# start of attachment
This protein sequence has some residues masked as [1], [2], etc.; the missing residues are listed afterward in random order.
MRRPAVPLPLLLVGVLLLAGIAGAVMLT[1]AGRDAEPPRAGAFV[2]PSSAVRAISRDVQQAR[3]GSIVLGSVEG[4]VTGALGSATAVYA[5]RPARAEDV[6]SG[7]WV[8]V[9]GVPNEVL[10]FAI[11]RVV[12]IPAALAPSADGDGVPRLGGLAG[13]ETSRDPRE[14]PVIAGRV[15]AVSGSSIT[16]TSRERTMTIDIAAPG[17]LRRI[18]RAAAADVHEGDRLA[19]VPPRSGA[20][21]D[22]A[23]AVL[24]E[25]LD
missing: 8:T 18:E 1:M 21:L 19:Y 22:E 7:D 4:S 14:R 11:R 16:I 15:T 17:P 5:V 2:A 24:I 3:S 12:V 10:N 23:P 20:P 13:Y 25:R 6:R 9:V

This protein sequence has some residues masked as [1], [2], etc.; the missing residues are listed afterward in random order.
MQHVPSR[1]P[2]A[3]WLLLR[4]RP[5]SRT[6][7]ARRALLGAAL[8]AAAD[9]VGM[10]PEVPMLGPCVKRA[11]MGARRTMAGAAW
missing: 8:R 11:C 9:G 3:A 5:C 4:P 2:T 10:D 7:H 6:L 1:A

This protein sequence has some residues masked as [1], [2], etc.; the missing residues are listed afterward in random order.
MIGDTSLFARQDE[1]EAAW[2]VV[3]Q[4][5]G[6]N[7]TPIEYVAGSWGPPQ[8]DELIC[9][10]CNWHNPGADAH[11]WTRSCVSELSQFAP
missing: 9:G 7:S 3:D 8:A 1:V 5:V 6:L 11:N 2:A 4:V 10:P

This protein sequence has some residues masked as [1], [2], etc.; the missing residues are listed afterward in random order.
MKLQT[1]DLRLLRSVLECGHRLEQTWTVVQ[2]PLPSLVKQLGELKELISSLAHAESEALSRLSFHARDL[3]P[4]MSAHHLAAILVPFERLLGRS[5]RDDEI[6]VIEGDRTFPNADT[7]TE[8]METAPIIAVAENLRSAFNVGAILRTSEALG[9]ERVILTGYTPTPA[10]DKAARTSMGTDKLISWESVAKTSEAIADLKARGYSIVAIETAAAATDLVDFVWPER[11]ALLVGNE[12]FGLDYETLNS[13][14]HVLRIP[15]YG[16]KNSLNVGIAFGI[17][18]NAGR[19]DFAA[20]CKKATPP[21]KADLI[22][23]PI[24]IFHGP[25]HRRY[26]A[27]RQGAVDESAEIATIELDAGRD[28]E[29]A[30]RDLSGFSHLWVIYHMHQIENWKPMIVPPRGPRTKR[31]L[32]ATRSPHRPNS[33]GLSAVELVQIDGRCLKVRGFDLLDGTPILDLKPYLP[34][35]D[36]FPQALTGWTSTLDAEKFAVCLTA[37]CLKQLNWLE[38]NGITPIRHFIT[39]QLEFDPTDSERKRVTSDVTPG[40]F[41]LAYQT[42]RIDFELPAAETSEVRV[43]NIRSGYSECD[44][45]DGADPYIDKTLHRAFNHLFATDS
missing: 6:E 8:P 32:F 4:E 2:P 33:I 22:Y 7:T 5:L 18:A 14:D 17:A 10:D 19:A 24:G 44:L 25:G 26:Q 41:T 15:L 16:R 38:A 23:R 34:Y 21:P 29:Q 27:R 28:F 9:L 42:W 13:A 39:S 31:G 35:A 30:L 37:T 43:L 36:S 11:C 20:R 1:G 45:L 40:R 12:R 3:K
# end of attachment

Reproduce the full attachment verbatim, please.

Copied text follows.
This protein sequence has some residues masked as [1], [2], etc.; the missing residues are listed afterward in random order.
MRRPAVPLPLLLVGVLLLAGIAGAVMLT[1]AGRDAEPPRAGAFV[2]PSSAVRAISRDVQQAR[3]GSIVLGSVEG[4]VTGALGSATAVYA[5]RPARAEDV[6]SG[7]WV[8]V[9]GVPNEVL[10]FAI[11]RVV[12]IPAALAPSADGDGVPRLGGLAG[13]ETSRDPRE[14]PVIAGRV[15]AVSGSSIT[16]TSRERTMTIDIAAPG[17]LRRI[18]RAAAADVHEGDRLA[19]VPPRSGA[20][21]D[22]A[23]AVL[24]E[25]LD
missing: 8:T 18:E 1:M 21:L 19:Y 22:E 7:D 4:S 14:R 11:R 16:I 15:T 17:P 5:V 2:A 24:I 3:S 12:V 10:N 23:P 20:P 13:Y 25:R 6:R 9:V

This protein sequence has some residues masked as [1], [2], etc.; the missing residues are listed afterward in random order.
MQHVPSR[1]P[2]A[3]WLLLR[4]RP[5]SRT[6][7]ARRALLGAAL[8]AAAD[9]VGM[10]PEVPMLGPCVKRA[11]MGARRTMAGAAW
missing: 8:R 11:C 9:G 3:A 5:C 4:P 2:T 10:D 7:H 6:L 1:A

This protein sequence has some residues masked as [1], [2], etc.; the missing residues are listed afterward in random order.
MIGDTSLFARQDE[1]EAAW[2]VV[3]Q[4][5]G[6]N[7]TPIEYVAGSWGPPQ[8]DELIC[9][10]CNWHNPGADAH[11]WTRSCVSELSQFAP
missing: 9:G 7:S 3:D 8:A 1:V 5:V 6:L 11:N 2:A 4:V 10:P

This protein sequence has some residues masked as [1], [2], etc.; the missing residues are listed afterward in random order.
MKLQT[1]DLRLLRSVLECGHRLEQTWTVVQ[2]PLPSLVKQLGELKELISSLAHAESEALSRLSFHARDL[3]P[4]MSAHHLAAILVPFERLLGRS[5]RDDEI[6]VIEGDRTFPNADT[7]TE[8]METAPIIAVAENLRSAFNVGAILRTSEALG[9]ERVILTGYTPTPA[10]DKAARTSMGTDKLISWESVAKTSEAIADLKARGYSIVAIETAAAATDLVDFVWPER[11]ALLVGNE[12]FGLDYETLNS[13][14]HVLRIP[15]YG[16]KNSLNVGIAFGI[17][18]NAGR[19]DFAA[20]CKKATPP[21]KADLI[22][23]PI[24]IFHGP[25]HRRY[26]A[27]RQGAVDESAEIATIELDAGRD[28]E[29]A[30]RDLSGFSHLWVIYHMHQIENWKPMIVPPRGPRTKR[31]L[32]ATRSPHRPNS[33]GLSAVELVQIDGRCLKVRGFDLLDGTPILDLKPYLP[34][35]D[36]FPQALTGWTSTLDAEKFAVCLTA[37]CLKQLNWLE[38]NGITPIRHFIT[39]QLEFDPTDSERKRVTSDVTPG[40]F[41]LAYQT[42]RIDFELPAAETSEVRV[43]NIRSGYSECD[44][45]DGADPYIDKTLHRAFNHLFATDS
missing: 6:E 8:P 32:F 4:E 2:P 33:I 22:Y 7:T 5:L 18:A 14:D 17:A 10:D 19:A 24:G 44:L 25:G 26:Q 41:T 15:L 16:R 38:A 23:R 34:Y 21:P 29:Q 27:R 28:F 9:L 42:W 13:A 39:S 31:G 35:A 30:L 37:T 43:L 36:S 11:C 20:R 1:G 45:L 40:R 12:R 3:K